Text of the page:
The new, so called, conservationists are ignoring and excluding local people from the discussions about African wildlife. Dr Nguluka states rather than tell Africans how to manage their wildlife, we should listen to the locals and respect their choices, not impose Western views on Africa. The frustration amongst many local people is palpable, as Chief Ronald Makuya, chair of African Community Conservationists (ACC) and Chief of the Makuya hunting community, who is fighting to save his peoples hunting culture, is quoted as saying, “What does Lord Goldsmith, living in London, know of the rural Africans, living daily with the wildlife of Africa? We live with it every day and know it. We lose crops, livestock and family members to wildlife daily!”

 

Fortunately, the hunting African nations, are resisting the neo-colonialists emanating from Europe and America, as exemplified by Botswana, Tanzania and Zimbabwe community leaders, who have started action against the Born Free Foundation with the Charity Commissioners due to the Foundation giving out wrong information about hunting in Africa.

 

Hunting is a tool, in conservation and bio-diversity, used in a legal, scientifically informed way. The most successful countries in the world for megafauna conservation, are Namibia, South Africa, Zimbabwe, Botswana, Tanzania and Mozambique. All have thriving populations of wildlife. The sustainable use of wildlife is a central theme in the Convention on Biological Diversity, underpinning  local livelihoods, often for the poorest and most vulnerable communities. That must not be taken lightly, particularly by privileged outsiders. However, the trophy hunting debate has not yet arrived at the importance of centring impacted communities. The views, rights, and conservation experiences of rural Black Africans are often largely ignored, while the outrage and offence felt by Westerners are extensively considered and overly weighted, both in the media and in political decision-making. Affected local communities have spoken out, a letter representing over a million people accused campaign groups of undermining conservation and human rights by pushing hunting bans but the lack of space and weight given to the African perspectives is deeply troubling.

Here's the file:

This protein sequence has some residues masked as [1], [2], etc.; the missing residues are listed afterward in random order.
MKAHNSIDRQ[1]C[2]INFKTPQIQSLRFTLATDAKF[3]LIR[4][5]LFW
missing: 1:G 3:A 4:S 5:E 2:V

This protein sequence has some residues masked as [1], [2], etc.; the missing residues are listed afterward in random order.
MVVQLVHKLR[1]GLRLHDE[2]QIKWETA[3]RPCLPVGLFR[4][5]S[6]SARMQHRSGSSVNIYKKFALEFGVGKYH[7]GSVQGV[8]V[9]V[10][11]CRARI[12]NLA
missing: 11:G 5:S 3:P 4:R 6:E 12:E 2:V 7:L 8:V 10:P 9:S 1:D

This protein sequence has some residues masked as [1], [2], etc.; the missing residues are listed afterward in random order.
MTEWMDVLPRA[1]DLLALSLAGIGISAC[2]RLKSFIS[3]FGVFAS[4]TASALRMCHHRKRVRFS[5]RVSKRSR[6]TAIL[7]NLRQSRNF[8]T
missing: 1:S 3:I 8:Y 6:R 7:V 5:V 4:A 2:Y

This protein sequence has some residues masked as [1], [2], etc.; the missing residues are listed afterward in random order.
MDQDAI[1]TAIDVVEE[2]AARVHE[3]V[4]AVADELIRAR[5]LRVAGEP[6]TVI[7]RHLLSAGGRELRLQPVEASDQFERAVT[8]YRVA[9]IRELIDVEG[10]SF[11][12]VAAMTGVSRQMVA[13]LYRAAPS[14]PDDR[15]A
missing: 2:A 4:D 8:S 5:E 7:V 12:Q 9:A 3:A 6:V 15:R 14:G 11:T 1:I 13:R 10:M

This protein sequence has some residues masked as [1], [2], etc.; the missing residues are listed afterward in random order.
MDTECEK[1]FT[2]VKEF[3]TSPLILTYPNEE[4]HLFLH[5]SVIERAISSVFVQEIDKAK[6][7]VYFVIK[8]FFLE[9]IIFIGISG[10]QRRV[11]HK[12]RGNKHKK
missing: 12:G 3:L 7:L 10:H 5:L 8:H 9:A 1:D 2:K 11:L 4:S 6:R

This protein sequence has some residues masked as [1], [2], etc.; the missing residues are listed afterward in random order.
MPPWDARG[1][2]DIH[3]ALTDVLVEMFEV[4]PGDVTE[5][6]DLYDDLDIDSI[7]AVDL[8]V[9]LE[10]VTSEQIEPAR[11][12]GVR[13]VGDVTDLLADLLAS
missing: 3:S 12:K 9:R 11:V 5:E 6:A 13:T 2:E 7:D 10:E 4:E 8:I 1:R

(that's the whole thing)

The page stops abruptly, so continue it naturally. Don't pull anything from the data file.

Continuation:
African hunting nations are recently, questioning membership of organisations such as CITIES and IUCN, as they see that these bodies have been hijacked by the white anti-hunting gang from Europe and America, as they are not using science to determine animal quotas, but more the emotions of the European and American members of these organisations.

 

Trophy hunting gives a financial incentive to maintain wildlife populations and habitat. The hunters pay through day fees and trophy fees for the right to hunt on community land often in more primitive, disease-ridden areas where photo-tourist will not go. More land across Africa is protected in hunting reserves than in National Parks. Hunting operators conduct anti-poaching operations, while hunting areas often act as buffers around parks, reducing hard boundaries and the intense human-wildlife conflict. The local Africans benefit from the hunting as they are provided with protein from the animals taken, the hunting operations provide employment where there is none. The wildlife is given a value to the local subsistence farmers, as the hunting fees pay for crop damage, livestock killed and help to compensate family members harmed or killed by wildlife.

 

As stated before hunting operations  provide benefits to communities, in addition, there are programmes like Community Based Natural Resource Management, Communal Areas Management Plan for Indigenous Resources (CAMPFIRE), in Zimbabwe, Described by Dr Russell Taylor in 2009 publication (Biodiversity and Conservation 18:2563-2583) as a long-term programme using wildlife to promote rural institutions and livelihoods.

 

CAMPFIRE is the right of rural communities to manage, use, dispose of, and benefit from wildlife resources. Between 1989 and 2006 CAMPFIRE income totalled, USD$ 30 million of which 52% was allocated to sub-district wards and villages for community projects and household benefits. Community projects included the constructions of roads, schools, clinics and other valuable amenities. CAMPFIRE experience confirmed that the concept of devolving responsibility and accountability for natural resource management can be highly effective for the collective and participatory management of such resources. That is the voice of rural Africa!

 

For African wildlife to survive, it must be able to, compete economically with agriculture, cropping and livestock farming. If rural people are denied the opportunity, then wildlife will disappear.

 

If trophy imports to the UK are banned, I will still go hunting,  but not bring tangible mementoes back home.

 

August 2021